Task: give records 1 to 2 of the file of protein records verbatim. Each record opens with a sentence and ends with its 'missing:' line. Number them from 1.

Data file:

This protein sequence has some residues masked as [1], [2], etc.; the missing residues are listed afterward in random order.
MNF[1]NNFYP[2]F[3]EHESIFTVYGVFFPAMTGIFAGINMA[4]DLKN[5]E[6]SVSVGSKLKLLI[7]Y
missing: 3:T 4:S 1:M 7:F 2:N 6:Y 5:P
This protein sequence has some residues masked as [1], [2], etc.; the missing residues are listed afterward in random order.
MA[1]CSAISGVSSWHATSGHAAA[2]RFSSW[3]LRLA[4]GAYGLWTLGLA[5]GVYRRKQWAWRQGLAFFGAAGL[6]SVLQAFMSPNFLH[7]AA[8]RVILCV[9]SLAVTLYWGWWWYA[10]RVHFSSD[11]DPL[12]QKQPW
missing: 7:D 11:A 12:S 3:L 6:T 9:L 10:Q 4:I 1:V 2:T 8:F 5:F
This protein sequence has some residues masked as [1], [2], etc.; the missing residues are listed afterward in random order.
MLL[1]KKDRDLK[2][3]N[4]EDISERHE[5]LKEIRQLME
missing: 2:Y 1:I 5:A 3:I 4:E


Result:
This protein sequence has some residues masked as [1], [2], etc.; the missing residues are listed afterward in random order.
MNF[1]NNFYP[2]F[3]EHESIFTVYGVFFPAMTGIFAGINMA[4]DLKN[5]E[6]SVSVGSKLKLLI[7]Y
missing: 3:T 4:S 1:M 7:F 2:N 6:Y 5:P
This protein sequence has some residues masked as [1], [2], etc.; the missing residues are listed afterward in random order.
MA[1]CSAISGVSSWHATSGHAAA[2]RFSSW[3]LRLA[4]GAYGLWTLGLA[5]GVYRRKQWAWRQGLAFFGAAGL[6]SVLQAFMSPNFLH[7]AA[8]RVILCV[9]SLAVTLYWGWWWYA[10]RVHFSSD[11]DPL[12]QKQPW
missing: 7:D 11:A 12:S 3:L 6:T 9:L 10:Q 4:I 1:V 2:T 8:F 5:F